Contact: Rabiah Burks
FAMM: Reforms in New Massachusetts Criminal Justice Bill Going in the Right Direction
WASHINGTON – On March 23, Massachusetts House and Senate members of a conference committee released their agreed-upon version of S. 2371, a comprehensive criminal justice reform bill. If passed, the bill would repeal some of the state’s mandatory minimum sentences for low-level drug crimes, while also creating mandatory minimum sentences for some DUI offenses and crimes involving opioids like fentanyl and carfentanyl. The bill also limits application of the state’s drug-free school zone sentencing law to violent and high-level drug offenders and creates a medical parole process for the release of terminally ill and permanently incapacitated offenders.
“This bill will mean that fewer low-level drug sellers and addicts fill up Massachusetts’ prisons, and that’s good for public safety,” said FAMM vice president of policy Molly Gill. “But the new mandatory minimum sentences for opioids are a disappointment. Mandatory minimums don’t stop drug addiction, abuse, or overdoses, and creating more of them won’t solve the state’s opioid problems.”
Massachusetts is one of a growing list of states to tackle the problem of how to release aging and ill prisoners who are expensive to incarcerate but pose little public safety threat. The bill’s medical parole process would allow a prisoner, his lawyers and next of kin, or prison wardens and sheriffs to petition for release if the prisoner is terminally ill or incapacitated. The bill includes a streamlined process for review of those petitions by the Department of Correction commissioner, who would make the final decision about release. The bill also gives a right of appeal to prisoners whose requests are denied and mandates stringent reporting requirements.
“With this legislation, Massachusetts is poised to take a big step toward improving compassionate release for prisoners with terminal or permanent debilitating conditions in the state,” said FAMM general counsel, Mary Price. “They are the most expensive to house and the least likely to reoffend. There is simply no public safety benefit from keeping such prisoners behind bars. Moreover, it is horrific for loved ones on the outside who have to watch a loved one deteriorate in a prison cell. This bill creates a tool for saving a prison bed for a more dangerous person, and reuniting a family when it matters most.”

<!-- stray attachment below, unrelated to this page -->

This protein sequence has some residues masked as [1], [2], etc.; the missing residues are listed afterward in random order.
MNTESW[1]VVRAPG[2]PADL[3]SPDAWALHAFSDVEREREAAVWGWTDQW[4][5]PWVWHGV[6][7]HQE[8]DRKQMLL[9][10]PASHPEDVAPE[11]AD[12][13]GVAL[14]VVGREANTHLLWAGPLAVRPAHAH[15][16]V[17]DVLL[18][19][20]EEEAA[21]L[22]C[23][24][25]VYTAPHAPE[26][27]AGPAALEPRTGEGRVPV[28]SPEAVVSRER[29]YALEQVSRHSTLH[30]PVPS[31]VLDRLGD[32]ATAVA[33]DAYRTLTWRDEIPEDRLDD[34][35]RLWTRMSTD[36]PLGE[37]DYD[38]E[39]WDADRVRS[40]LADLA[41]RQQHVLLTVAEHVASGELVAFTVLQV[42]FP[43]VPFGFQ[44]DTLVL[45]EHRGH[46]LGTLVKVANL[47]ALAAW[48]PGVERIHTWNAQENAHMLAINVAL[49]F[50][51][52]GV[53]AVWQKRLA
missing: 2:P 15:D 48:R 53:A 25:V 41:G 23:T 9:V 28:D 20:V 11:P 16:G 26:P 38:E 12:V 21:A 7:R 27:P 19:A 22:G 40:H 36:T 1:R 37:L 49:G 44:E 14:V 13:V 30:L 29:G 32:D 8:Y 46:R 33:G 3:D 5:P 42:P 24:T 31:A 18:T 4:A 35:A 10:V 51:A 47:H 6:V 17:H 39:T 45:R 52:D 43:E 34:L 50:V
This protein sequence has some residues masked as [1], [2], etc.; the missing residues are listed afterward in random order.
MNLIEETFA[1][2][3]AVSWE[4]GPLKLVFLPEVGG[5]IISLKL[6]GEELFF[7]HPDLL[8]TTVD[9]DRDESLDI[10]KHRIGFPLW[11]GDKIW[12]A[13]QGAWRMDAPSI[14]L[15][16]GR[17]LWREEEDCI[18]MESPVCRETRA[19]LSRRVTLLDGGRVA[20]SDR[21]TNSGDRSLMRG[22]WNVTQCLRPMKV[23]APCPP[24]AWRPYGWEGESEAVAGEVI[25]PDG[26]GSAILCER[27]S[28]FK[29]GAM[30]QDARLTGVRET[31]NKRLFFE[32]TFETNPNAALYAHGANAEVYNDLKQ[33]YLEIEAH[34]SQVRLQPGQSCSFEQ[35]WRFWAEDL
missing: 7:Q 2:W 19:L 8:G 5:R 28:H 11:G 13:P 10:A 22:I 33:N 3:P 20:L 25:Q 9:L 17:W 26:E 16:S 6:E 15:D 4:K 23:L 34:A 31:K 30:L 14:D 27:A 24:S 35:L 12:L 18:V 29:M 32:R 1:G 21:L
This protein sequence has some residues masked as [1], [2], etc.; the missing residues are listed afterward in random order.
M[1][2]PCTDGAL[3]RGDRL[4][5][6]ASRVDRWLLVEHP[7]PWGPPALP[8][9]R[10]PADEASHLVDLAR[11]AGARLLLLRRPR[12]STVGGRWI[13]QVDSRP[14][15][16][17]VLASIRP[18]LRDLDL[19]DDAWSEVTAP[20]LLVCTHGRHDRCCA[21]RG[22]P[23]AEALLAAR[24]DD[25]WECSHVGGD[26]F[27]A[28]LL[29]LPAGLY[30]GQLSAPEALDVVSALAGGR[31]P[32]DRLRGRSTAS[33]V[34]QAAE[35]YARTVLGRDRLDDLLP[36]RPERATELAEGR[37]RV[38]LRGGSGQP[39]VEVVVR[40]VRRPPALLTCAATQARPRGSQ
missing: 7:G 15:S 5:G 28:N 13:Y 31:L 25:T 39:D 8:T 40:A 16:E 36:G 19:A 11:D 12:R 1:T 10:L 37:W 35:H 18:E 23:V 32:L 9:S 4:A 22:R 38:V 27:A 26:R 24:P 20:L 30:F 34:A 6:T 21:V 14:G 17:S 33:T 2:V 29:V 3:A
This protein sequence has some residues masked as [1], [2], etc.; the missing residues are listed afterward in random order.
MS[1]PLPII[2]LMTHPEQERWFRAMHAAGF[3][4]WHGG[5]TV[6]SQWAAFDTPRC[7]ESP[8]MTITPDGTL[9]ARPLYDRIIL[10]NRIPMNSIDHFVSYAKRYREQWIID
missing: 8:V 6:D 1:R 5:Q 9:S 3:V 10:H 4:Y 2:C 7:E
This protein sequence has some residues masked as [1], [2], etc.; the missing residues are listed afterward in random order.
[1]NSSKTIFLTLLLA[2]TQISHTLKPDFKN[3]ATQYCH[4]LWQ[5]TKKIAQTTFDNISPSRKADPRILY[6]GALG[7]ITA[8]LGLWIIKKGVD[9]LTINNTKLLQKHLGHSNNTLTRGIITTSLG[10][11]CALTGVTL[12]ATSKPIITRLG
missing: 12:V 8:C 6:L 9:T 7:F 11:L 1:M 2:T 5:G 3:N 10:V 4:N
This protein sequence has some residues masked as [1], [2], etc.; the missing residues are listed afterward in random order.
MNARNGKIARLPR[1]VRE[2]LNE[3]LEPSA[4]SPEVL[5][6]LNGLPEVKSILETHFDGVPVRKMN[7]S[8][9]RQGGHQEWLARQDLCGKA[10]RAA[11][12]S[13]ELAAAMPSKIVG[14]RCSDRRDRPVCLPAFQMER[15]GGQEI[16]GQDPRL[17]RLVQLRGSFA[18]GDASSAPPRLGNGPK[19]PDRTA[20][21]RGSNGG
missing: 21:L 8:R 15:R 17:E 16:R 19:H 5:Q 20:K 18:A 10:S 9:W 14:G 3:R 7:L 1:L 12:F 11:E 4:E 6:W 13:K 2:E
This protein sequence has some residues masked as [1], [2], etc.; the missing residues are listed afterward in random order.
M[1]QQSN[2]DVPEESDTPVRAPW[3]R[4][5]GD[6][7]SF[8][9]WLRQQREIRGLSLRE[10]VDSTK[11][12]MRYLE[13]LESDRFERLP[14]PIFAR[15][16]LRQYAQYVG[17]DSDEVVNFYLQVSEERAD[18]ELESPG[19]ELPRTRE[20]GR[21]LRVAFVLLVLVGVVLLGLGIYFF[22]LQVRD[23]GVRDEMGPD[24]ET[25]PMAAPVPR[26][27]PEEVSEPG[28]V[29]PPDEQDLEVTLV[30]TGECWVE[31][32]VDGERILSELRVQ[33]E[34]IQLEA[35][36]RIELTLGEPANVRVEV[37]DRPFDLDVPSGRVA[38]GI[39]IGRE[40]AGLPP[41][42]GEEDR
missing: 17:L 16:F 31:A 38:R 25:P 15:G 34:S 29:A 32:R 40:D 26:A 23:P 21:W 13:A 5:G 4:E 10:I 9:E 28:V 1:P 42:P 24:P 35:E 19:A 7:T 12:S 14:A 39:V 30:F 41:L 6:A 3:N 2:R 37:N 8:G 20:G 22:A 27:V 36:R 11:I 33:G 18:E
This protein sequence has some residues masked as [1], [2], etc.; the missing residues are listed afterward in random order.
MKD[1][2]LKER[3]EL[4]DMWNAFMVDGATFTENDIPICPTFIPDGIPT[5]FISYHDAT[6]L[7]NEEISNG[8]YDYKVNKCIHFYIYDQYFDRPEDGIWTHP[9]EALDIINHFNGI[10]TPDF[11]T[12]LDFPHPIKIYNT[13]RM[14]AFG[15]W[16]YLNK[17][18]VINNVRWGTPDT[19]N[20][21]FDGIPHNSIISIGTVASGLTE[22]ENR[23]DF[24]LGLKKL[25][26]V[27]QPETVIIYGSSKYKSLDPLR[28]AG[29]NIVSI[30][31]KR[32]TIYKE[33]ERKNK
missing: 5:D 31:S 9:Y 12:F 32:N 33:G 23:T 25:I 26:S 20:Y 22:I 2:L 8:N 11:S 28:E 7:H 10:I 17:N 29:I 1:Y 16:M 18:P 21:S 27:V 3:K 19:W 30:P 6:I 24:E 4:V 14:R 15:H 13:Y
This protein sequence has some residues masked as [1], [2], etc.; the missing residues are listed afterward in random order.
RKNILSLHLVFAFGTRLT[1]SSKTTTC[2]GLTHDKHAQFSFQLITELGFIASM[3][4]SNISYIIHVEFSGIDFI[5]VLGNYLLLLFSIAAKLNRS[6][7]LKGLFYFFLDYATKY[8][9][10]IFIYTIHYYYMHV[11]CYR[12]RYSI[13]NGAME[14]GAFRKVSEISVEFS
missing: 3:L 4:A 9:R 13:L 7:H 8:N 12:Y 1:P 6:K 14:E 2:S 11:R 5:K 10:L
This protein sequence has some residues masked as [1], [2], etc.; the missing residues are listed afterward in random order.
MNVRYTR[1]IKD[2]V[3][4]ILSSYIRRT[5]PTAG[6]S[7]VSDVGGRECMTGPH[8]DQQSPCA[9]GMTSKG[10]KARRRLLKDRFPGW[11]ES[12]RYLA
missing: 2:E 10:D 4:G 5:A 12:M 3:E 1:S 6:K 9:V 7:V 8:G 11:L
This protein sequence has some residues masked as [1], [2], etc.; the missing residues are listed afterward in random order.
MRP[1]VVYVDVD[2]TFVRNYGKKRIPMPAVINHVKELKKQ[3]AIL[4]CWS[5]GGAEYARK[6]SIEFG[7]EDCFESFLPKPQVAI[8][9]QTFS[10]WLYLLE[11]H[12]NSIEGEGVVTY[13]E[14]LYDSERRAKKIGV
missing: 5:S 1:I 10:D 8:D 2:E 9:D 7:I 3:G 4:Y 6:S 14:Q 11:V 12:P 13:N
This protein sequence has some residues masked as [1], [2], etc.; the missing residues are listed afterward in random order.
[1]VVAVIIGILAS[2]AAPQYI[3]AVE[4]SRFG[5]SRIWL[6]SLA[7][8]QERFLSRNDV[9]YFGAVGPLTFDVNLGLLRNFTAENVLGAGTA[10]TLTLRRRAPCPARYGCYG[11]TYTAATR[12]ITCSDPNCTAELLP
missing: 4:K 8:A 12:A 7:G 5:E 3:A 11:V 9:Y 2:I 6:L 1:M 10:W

FAMM has long advocated expanding federal and state compassionate release programs, which authorize early release for prisoners facing extreme circumstances, such as a terminal or age-related illness. Recently, FAMM helped to establish the Campaign for Compassionate Release, a coalition of diverse organizations who support the creation, expansion, and robust use of compassionate release. FAMM and other members of the Campaign sent a letter earlier this year urging the legislature to adopt a broad medical parole provision.
FAMM is a nonpartisan, national advocacy organization that promotes fair and effective criminal justice reforms to make our communities safe. Founded in 1991, FAMM promotes change by raising the voices of families and individuals who are directly affected by counterproductive sentencing and prison policies.
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